Working in the Community, Working for the Community

Double Taxation To Pay for Domestic Water a Second Time Recommended by Commission


Seamus Healy TD (Member of Oireachtas Committee on Water Services) calls for complete abolition of Domestic Water Charges, opposes any payment for domestic water and rejects any extra taxation to pay for water twice including a new dedicated water tax similar to Local Property Tax (LPT). Irish Water must be abolished. I have been nominated to the Oireachtas Committee On Water Services. I will be resisting these recommendations.

I will also be organising and participating in mass marches against the implementation of these recommendations

A majority, 90 of the 158 Teachtaí Dála (TD’s) elected in the last general election were elected on the basis of complete abolition of water charges and The Irish Water utility.  The combination of Expert Commission-Oireachtas Committee-Dáil Vote in March was devised by Fianna Fáil and Fine Gael after the General Election to negate the democratic vote of the people and bring back water charges.

The Commission essentially recommends that households pay for water twice through a combination of charges and taxes.

The Report states:

5.2.17  The recommended Funding Model, if implemented, will place the main burden of financing the operational cost of providing domestic water services on the exchequer to be paid for through taxation. The Question of whether there should be a dedicated tax, a broadly based fiscal instrument, or an adjustment to existing taxes to fund this requirement would be a matter of Budgetary Policy and outside the scope of this report, but is worthy of further consideration.”-Commission Report Page 35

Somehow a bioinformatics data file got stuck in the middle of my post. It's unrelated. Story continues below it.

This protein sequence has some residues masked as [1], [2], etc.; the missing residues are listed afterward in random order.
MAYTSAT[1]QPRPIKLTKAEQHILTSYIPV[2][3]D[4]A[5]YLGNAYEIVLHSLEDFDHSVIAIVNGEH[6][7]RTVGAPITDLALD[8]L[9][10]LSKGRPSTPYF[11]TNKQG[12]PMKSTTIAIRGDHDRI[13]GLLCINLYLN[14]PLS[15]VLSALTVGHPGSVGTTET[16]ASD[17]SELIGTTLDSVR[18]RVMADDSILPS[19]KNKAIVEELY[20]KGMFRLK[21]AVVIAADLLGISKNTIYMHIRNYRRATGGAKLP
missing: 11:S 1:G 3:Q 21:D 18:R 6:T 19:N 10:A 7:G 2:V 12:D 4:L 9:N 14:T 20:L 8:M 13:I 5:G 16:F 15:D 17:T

The underlying assumption in the above recommendation is that domestic water should be paid for by the citizens for a second time. This must be firmly rejected.

New  “Dedicated Tax” suggests an LPT style arrangement which would convert a charges system to a tax liability which can be compulsorily deducted from income at source. This can be imposed on households with no taxable income (e.g. social welfare/low pay).